RIP Frannie Etheldean

At least it was raining.

What was a funeral without a dismal weather forecast? It was a rhetorical question, because no one else could answer it. No one else would’ve, regardless.

Icy rain tentacles drizzled down my face—I couldn’t feel them, but the cold wriggled its way inside me anyway. This would’ve been the worst day of my life, but that award probably would go to the day I died. I don’t even remember how it had happened. I’d like to think it was assassins, but it was probably one too many meatballs at the local Cracker Barrel.

And now . . . NOW. I stood over my own grave, the spot marked with a simple wooden cross. My pride wouldn’t allow me to feel shame.

Shame that no one had even come to my funeral.

Why was I surprised? I knew full well I was an icky person. I’d chosen it, practically. I could have asked people how they were doing . . . and actually cared. I could have baked cakes for peoples’ birthdays and asked them how their grandmothers were doing.

I could’ve gone to the hairstylist and listened to her drone on about her previous customer’s divorce.

I could have tried a little bit harder.

But no. I had chosen me: me, Frannie Etheldean.

Something scraped up my arm, an unfamiliar feeling. I clawed at it—were they grubs, come to begin my decomposition? I shivered. I didn’t know how this afterlife thing worked.

If I had had one more day, I would have asked Andy Baker how he was doing before he gave up on me and realized who I really was.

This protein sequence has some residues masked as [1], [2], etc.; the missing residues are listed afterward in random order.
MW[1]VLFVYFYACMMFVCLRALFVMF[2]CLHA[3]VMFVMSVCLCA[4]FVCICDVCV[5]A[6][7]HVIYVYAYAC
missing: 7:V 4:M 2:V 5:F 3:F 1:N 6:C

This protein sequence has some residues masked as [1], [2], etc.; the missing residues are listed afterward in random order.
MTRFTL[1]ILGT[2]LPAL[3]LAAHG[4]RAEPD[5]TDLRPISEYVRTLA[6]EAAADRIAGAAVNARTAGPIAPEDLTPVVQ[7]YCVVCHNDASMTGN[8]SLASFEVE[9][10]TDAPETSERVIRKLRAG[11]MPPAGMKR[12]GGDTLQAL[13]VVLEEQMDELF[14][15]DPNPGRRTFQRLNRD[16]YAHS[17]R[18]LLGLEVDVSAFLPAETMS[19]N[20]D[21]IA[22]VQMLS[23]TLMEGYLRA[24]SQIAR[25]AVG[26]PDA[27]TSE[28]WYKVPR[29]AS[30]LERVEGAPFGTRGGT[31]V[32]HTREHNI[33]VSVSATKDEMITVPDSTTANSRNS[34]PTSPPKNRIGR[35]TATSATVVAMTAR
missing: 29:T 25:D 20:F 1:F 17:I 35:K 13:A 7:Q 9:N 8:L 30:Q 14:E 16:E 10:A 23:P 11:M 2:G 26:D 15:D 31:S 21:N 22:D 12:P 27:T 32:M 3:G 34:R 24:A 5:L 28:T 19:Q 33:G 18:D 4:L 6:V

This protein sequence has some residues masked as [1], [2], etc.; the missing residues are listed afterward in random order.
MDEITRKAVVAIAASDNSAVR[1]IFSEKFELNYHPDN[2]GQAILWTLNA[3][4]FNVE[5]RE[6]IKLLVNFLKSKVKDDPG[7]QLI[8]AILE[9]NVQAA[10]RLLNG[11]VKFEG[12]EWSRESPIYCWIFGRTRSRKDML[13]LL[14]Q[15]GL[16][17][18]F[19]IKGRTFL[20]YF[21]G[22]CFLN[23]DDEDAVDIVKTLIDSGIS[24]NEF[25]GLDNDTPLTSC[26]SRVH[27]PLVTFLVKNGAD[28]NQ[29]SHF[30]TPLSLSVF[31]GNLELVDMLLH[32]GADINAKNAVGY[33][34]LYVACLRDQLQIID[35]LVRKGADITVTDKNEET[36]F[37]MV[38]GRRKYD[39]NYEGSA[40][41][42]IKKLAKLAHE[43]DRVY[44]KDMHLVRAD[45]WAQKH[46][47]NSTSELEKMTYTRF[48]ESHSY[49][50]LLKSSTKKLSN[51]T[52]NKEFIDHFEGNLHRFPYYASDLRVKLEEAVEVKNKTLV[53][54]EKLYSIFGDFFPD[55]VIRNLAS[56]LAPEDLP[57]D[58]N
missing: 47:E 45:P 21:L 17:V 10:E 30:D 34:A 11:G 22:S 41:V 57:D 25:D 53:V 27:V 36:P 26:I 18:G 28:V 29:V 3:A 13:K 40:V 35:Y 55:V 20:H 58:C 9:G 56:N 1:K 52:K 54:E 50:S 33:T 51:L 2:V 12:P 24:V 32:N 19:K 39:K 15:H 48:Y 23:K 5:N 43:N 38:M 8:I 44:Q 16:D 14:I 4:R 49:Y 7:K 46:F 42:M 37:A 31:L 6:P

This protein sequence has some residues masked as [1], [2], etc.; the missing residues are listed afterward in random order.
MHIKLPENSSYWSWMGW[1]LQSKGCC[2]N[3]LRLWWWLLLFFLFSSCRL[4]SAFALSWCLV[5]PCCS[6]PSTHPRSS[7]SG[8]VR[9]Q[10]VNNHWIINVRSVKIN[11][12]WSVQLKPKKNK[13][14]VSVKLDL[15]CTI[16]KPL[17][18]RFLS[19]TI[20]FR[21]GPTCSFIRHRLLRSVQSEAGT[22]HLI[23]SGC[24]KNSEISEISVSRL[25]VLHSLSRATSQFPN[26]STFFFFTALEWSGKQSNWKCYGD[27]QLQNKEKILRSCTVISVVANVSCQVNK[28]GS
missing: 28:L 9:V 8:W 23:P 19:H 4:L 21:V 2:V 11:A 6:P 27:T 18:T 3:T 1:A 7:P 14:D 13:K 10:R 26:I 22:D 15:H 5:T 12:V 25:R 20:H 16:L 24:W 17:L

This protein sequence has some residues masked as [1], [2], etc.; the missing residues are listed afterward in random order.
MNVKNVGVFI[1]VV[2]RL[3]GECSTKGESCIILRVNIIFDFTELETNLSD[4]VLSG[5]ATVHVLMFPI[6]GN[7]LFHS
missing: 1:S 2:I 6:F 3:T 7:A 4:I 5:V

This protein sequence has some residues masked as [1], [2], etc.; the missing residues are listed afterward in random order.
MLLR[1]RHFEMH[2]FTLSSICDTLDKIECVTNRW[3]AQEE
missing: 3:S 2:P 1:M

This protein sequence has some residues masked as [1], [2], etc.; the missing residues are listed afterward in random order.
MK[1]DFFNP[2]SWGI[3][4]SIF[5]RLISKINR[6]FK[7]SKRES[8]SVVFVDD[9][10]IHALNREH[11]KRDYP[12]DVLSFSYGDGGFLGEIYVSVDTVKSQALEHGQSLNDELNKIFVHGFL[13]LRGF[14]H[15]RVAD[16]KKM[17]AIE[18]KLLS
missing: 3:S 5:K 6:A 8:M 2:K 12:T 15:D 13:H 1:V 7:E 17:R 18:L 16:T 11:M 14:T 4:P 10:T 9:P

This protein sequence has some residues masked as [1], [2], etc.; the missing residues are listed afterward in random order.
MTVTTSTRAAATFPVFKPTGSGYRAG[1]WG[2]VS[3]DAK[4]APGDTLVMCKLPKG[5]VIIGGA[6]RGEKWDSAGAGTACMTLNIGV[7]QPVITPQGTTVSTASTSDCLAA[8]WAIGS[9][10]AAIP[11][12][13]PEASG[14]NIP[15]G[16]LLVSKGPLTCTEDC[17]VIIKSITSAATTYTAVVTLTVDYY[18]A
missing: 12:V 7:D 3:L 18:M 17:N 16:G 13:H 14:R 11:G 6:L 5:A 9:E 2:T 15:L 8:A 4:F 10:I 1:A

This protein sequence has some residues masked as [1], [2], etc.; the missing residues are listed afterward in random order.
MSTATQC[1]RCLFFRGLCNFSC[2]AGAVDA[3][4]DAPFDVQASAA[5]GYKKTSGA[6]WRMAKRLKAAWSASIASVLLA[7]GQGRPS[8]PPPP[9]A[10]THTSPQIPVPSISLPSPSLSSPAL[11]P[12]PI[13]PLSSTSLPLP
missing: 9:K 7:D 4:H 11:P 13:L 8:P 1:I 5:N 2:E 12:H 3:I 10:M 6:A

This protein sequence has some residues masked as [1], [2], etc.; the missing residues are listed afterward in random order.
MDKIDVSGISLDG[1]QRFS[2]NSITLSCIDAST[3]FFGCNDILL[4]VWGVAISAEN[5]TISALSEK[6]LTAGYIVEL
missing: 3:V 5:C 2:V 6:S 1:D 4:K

I would have looked up a recipe for something goofy like a lemon raspberry cake, dressed it up in icing like Marie Antoinette, stuffed strawberries on the sides and lathered it in whipped cream and sprinkles.

I would have asked little Francis how his grandmother was doing. I always knew the kid needed someone to listen to him, but I’d chosen to not be that person.

And Melinda; oh Melinda, the hairstylist-gone-wrong, what with her overly bleached hair, purple eyeshadow, and tacky necklines. But boy, could that woman keep a running list of who was cheating on who.

I half hope the grubs will take me now. I’m this close to actually feeling ashamed.

My face flares with heat. I need a do-over, desperately. How had I found myself here?

I look back down at the ground, and the dirt has been piled into a mound, leaving a dank cavity. The darkness seems to call my name, just as it did my entire life.

I look left: no sign of life.

I look right: no sign of life.

Maybe a tear fell down my cheek. I’ll never know.

I took one step, plunging my foot into the darkness of the grave.

It was time to accept my fate. I’d always been part of the walking dead—I’d always been like death to other people.

It was payback time.

Published by Amanda Brown

22-year-old INFP who names inanimate objects, loves to laugh, and is a proud old soul. You can often find her planning out her next crazy project, hugging books, or telling stories about her day that *may* be a little exaggerated.

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